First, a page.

The House is set to vote on a bill supporters say would protect Floridians’ data privacy online.
That measure (HB 969), a priority of Gov. Ron DeSantis, would give consumers the right to control how their personal data is shared and sold. That data helps businesses know more about individual consumers and help make things like targeted ads possible.
Rep. Fiona McFarland, the bill’s sponsor, said internet users and businesses are in a “tug of war” over who owns that data.
“Today, we no longer control or own information as it exists online,” the Sarasota Republican said. “But in Florida, that could change.”
Business interests have been united in opposition, saying the measure would create untold operational and legal expenses. McFarland and others contend businesses just don’t want to be forced to disclose what data they have on their customers.
“Today, our young people are uploading pictures of themselves to find out what celebrities they look the most like without a second thought,” McFarland said. “While I celebrate the spirit of American ingenuity that has created such convenience for us online, we must balance this with protections for control and privacy over our own information.”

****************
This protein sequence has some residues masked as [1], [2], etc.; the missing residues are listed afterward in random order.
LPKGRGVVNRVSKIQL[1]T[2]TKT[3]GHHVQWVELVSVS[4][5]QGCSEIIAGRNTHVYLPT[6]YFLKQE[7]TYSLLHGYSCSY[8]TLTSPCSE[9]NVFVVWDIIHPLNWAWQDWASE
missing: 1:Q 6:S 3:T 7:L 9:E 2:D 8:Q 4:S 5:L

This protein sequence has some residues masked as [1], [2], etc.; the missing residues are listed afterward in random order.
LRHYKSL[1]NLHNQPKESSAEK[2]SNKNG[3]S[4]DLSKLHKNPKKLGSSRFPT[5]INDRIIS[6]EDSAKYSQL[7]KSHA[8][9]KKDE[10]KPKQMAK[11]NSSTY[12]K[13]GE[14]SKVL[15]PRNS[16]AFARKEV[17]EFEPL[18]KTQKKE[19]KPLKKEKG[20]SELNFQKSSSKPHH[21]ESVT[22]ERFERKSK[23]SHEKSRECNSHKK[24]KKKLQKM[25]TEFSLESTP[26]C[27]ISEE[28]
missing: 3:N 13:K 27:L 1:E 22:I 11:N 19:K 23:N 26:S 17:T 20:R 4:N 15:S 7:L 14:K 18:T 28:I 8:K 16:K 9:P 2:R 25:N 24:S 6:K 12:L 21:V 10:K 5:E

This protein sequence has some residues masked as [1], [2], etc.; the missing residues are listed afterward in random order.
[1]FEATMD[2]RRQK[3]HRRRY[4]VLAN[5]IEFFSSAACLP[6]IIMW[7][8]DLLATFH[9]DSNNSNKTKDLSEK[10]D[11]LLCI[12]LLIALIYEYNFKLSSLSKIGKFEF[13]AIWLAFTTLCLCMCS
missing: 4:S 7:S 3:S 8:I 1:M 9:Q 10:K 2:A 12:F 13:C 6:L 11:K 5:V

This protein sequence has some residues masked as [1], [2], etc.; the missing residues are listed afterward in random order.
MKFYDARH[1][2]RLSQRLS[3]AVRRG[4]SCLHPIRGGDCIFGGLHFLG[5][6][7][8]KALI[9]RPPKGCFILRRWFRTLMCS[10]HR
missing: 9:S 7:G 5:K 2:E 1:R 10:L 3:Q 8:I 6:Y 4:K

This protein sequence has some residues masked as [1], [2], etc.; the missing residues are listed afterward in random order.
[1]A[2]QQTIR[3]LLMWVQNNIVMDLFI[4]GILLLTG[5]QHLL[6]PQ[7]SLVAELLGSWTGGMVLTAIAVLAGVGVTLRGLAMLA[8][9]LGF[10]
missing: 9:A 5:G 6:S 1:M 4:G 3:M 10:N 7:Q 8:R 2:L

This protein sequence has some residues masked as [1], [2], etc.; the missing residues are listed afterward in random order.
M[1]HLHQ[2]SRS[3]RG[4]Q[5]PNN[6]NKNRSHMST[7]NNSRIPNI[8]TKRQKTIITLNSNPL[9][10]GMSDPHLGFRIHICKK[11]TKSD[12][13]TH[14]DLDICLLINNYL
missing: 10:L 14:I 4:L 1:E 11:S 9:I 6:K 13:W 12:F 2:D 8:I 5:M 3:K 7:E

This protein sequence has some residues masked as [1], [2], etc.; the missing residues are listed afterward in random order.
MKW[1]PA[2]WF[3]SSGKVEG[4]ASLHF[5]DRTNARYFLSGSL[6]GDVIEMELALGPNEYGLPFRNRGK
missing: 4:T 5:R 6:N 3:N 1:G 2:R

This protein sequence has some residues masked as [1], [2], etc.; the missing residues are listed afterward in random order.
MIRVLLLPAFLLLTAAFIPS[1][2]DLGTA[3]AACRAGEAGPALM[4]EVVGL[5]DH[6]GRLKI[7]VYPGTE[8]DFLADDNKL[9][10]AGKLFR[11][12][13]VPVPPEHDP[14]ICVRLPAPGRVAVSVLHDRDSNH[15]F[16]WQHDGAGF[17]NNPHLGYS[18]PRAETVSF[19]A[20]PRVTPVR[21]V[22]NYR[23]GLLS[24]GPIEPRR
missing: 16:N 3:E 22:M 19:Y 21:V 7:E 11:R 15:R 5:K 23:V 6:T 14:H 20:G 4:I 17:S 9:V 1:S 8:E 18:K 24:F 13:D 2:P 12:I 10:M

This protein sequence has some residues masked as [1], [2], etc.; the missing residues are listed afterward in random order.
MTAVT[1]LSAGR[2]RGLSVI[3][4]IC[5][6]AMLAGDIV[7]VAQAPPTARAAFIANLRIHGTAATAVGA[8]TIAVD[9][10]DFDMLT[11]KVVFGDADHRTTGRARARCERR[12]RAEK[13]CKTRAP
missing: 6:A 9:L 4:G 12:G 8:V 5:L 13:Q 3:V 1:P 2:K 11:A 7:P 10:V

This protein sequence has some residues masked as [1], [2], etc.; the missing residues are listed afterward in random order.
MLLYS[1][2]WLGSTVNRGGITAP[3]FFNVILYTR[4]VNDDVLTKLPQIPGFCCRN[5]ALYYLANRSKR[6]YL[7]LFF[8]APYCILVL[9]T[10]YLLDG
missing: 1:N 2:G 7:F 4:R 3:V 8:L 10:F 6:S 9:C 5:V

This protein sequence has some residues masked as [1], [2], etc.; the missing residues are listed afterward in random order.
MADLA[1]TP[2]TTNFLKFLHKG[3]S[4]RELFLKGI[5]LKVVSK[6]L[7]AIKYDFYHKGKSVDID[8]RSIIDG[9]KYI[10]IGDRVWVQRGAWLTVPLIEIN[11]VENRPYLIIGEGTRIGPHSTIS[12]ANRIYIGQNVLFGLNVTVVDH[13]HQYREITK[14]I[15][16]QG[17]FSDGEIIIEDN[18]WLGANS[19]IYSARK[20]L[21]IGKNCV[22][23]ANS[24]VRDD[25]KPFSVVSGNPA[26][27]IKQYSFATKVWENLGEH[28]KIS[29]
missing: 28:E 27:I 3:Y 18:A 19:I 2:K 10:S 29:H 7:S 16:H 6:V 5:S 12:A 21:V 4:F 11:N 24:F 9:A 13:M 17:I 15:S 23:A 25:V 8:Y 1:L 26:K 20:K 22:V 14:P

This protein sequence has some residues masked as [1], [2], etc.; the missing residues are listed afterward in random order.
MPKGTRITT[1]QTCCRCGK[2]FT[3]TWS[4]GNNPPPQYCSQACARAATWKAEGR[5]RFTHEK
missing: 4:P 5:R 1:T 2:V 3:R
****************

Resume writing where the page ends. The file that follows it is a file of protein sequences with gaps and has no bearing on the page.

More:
Her bill merely creates an expectation of privacy, she continued.
The bill would give consumers the right to find out what personal information a company has on them, how the company got it, and what the company does with it. It gives consumers rights to ask that data be deleted or corrected, and to opt-out of having their personal data sold to or shared with other companies.
Consumers would have a private right of action, allowing individuals to bring cases against businesses rather than the state.
The Attorney General could sue on behalf of Floridians and levy fines for violations, too.
The Senate version (SB 1734), carried by Fleming Island Republican Sen. Jennifer Bradley, is ready for the Senate floor.
The bill passed unanimously through the House committee process. However, it drew opposition from some Democrats and Republican Sen. Jeff Brandes.
Florida, the country’s third most populous state, would be the latest to enact consumer protections against Big Data’s ability to harvest personal information about how people conduct their day-to-day lives, including where they shop and eat, what they read and what they share online.
The resulting dossier is often bought and sold in a lucrative marketplace that has become an important element of modern commerce.
“It’s clear we all agree that we need to do something about data privacy,” McFarland said, adding that “the tech world has perhaps gone just a little bit too far without us knowing what’s going on.”